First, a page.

Annual GDP growth was also marginally revised by the ONS for both 2020 and 2021. Following the 9.3% fall in 2020, which reflected the initial impact of the pandemic and public health restrictions, there was a rebound in GDP, which saw an annual rise of 7.4% in 2021. According to Bank of England estimates, this was the largest annual increase in GDP since the Second World War. To read the ONS' news release go to https://www.ons.gov.uk/economy/grossdomesticproductgdp/bulletins/quarterlynationalaccounts/octobertodecember2021.
UK Trade Sectors & Exports
UK manufacturers continue to increase prices at record rates. According to the UK/BDO Q1 Manufacturing Outlook survey (conducted before Russia invaded Ukraine), UK manufacturers are continuing to raise both UK and export prices at record levels in the face of escalating inflationary pressures across the board. According to the survey, UK prices rose from a balance of +52% in Q4 2021 to +58% — the highest balances in the survey’s history and the fourth successive quarter where record numbers of companies increasing prices have been reached. The survey also showed a broad impact of escalating costs, with 54.2% seeing a major increase in the cost of raw materials and 37.4% seeing a major increase in the cost of energy. Almost 10% of companies say that rises in both these indicators represent a 'threatening increase' to their business. To read BDO's news release go to https://www.bdo.co.uk/en-gb/news/2022/manufacturers-continuing-to-increase-prices-at-record-rates-%E2%80%93-make-uk-bdo-survey.
Britain's retail and leisure sector is stabilising following the COVID-19 pandemic. According to new analysis released by the Local Data Company (LDC), although the retail vacancy rate hit a record high in 2021, it peaked in the first half of the year at 15.8% and was followed by a 0.1% decrease in H2 2021. The retail vacancy rate now sits at 15.7% but is likely to decline further as more units are taken off the market for repurposing and as retailers return to acquiring new sites. The research also found that the leisure sector shows promising signs of recovery, despite restrictions on hospitality continuing well into 2021. Overall, the leisure vacancy rate dropped from 11.3% to 11.0% over 6 months — the largest decrease since records began in H1 2013. Lucy Stainton, Commercial Director of the Local Data Company, commented: "This latest analysis is significant because the figures finally point to a reversal of the structural decline we had seen accelerate with the onset of the COVID-19 pandemic." To read the LDC's news release go to https://www.localdatacompany.com/blog/press-release-british-retail-and-leisure-sector-shows-signs-of-stabilisation?hsLang=en-gb.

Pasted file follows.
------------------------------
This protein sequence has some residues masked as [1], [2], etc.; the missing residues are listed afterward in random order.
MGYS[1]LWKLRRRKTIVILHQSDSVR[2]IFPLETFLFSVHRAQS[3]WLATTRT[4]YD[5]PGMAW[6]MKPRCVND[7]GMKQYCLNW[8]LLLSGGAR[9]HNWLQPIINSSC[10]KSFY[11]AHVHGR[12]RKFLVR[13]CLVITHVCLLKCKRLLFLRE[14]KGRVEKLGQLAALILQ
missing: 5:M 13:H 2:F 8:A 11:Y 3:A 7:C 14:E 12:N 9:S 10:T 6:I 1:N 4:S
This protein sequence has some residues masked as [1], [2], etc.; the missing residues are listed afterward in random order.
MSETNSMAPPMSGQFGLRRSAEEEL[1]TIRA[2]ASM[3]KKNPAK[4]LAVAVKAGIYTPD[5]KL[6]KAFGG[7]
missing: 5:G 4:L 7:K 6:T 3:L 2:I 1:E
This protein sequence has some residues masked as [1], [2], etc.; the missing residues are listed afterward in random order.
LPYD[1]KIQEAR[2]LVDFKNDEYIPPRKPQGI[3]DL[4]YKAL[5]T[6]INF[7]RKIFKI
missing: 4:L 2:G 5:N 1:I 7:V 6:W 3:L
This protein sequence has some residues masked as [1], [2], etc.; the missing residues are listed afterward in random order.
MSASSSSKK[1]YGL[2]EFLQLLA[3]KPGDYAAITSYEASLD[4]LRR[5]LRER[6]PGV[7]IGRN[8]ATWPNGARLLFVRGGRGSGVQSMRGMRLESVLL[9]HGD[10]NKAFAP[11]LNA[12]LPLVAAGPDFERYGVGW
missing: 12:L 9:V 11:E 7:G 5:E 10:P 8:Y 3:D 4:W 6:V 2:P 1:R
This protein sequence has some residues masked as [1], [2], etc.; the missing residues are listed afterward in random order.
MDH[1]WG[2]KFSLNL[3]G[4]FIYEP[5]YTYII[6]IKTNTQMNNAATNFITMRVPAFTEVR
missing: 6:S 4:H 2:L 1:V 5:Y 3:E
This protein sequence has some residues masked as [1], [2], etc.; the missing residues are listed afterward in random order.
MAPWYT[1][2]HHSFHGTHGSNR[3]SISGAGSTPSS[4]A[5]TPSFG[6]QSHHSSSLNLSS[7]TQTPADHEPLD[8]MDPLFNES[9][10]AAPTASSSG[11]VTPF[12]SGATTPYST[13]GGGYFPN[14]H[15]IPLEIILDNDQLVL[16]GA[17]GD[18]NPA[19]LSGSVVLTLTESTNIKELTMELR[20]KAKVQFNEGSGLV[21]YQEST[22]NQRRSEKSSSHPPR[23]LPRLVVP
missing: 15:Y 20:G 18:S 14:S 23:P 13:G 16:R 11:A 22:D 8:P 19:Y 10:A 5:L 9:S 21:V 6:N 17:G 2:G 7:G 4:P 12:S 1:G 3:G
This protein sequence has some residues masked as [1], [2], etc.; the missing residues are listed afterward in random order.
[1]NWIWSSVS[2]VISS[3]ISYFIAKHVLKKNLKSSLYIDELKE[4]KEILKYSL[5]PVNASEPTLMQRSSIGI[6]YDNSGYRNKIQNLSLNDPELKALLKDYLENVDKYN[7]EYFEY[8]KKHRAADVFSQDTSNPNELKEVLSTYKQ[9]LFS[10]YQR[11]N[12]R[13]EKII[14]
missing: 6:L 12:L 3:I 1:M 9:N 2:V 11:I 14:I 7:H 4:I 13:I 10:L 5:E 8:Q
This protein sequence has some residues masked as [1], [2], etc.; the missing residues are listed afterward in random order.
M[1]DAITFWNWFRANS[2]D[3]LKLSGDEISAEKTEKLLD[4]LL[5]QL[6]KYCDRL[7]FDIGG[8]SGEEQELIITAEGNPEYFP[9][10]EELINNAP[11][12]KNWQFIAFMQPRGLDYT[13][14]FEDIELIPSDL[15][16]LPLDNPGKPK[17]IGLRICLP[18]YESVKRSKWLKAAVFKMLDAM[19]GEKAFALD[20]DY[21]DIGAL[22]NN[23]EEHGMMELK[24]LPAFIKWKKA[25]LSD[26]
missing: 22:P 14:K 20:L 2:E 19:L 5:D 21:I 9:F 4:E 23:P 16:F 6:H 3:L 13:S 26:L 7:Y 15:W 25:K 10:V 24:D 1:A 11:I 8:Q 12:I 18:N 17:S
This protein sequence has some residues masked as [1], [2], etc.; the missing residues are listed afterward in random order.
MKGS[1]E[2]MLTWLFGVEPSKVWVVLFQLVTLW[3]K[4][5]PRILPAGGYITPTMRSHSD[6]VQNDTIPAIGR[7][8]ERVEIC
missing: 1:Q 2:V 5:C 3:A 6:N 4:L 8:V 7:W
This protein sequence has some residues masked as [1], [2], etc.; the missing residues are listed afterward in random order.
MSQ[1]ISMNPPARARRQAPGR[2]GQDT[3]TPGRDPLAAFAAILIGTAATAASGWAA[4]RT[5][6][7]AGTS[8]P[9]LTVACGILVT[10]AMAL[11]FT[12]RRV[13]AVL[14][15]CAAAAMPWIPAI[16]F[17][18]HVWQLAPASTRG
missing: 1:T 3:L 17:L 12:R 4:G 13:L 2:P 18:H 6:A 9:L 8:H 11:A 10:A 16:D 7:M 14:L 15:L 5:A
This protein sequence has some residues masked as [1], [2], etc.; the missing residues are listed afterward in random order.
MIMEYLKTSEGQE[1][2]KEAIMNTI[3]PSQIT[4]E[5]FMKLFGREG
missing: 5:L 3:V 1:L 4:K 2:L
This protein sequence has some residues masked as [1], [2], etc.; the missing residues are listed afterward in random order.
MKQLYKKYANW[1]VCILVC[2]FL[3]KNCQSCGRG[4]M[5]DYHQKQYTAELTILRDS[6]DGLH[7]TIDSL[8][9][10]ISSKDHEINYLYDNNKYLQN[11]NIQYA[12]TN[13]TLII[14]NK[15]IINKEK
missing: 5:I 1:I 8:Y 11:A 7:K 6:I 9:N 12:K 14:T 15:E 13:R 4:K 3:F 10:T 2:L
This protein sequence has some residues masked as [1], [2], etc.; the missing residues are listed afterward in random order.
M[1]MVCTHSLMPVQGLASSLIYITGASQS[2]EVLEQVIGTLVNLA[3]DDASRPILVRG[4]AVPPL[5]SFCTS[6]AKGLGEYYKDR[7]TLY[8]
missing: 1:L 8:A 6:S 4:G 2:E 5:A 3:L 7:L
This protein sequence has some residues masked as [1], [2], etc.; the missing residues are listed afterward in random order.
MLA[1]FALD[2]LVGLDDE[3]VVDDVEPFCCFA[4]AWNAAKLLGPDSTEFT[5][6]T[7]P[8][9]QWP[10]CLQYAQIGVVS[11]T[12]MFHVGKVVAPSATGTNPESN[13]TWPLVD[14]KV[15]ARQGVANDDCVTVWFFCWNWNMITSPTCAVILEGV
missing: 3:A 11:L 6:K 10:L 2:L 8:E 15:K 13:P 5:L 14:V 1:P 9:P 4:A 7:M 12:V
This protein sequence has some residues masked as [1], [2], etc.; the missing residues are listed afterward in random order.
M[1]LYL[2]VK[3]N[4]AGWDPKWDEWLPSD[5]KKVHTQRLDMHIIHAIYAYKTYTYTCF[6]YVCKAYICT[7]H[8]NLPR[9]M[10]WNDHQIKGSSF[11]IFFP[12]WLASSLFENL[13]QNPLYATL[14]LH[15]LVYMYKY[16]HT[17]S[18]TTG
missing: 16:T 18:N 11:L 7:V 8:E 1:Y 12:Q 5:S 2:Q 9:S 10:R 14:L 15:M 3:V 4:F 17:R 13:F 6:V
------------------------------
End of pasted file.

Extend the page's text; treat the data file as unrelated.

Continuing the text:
Construction PMI: Supply chain squeeze and cost-surge increase the pressure on UK contractors. New analysis by RSM UK has found that a prolonged period of gradual improvement for the UK construction sector since Q3 2021 is now in reverse. RSM advises that, according to the latest PMI data by IHS Markit and CIPS, March PMI business activity remained strong with no change, but wider index numbers decelerated across the UK construction sector. Input prices increased up to 88.7 in March, up from 79.4 in February, with supply delivery times increasing to 33.5 from 32.9 respectively. Thomas Pugh, Economist at RSM UK, commented: "The construction sector is at the forefront of the supply chain crunch that is likely to increasingly impact other sectors of the economy over the next few months." To read RSM UK's news release go to https://www.rsmuk.com/news/supply-chain-squeeze-and-cost-surge-increases-pressure-on-contractors.
Nearly two in three UK firms expect to raise prices — a new historical high. The BCC's Quarterly Economic Survey for Q1 2022 has revealed a continuing stagnation in the proportion of firms reporting increased domestic sales and investment, while cashflow also weakened slightly in Q1. 62% of UK firms now expect their prices to rise in the next three months — a record high figure for this metric and an increase from 58% in Q4. For production & manufacturing firms, this rises to 75% and stands at 75% for retailers and wholesalers, 70% for construction firms, and 72% for transport and distribution firms. Only 1% overall expect a decrease in their prices. When firms were asked what pressures they were facing to raise prices, 92% of manufacturers cited raw materials, and 56% cited other overheads (the majority of respondent comments related to energy costs and transport costs). When asked what was more of a concern to their business than three months ago, 77% of firms cited inflation. To read the BCC's news release go to https://www.britishchambers.org.uk/news/2022/04/inflationary-pressures-reach-uncharted-territory-quarterly-economic-survey-q1-2022.
Global Economy & Insolvencies
12 April: Russia's invasion of Ukraine "throws sand in the wheels of the global economy". Atradius' latest interim Economic Outlook reports that the Russia-Ukraine conflict is having a negative impact on global growth mainly through its impact on commodity and energy prices. As a result, Atradius has downwardly revised global growth by 0.7% in 2022 and by 0.4% in 2023, although it warns that the impact for Eastern Europe, including Russia and Ukraine, will be far higher than these global figures. Overall, Atradius forecasts that the resulting picture is one wherein global growth remains relatively robust, at 3.4% in 2022 and only slightly lower in 2023. Asian growth remains relatively high, at around 5% in both years. Growth in the eurozone and US is lower than the global average, though not much lower. "War dents growth. But a recession is still far off, even in the eurozone." To read Atradius news release with a link to the full report go to https://atradius.co.uk/reports/economic-research-interim-economic-outlook-april-2022.html.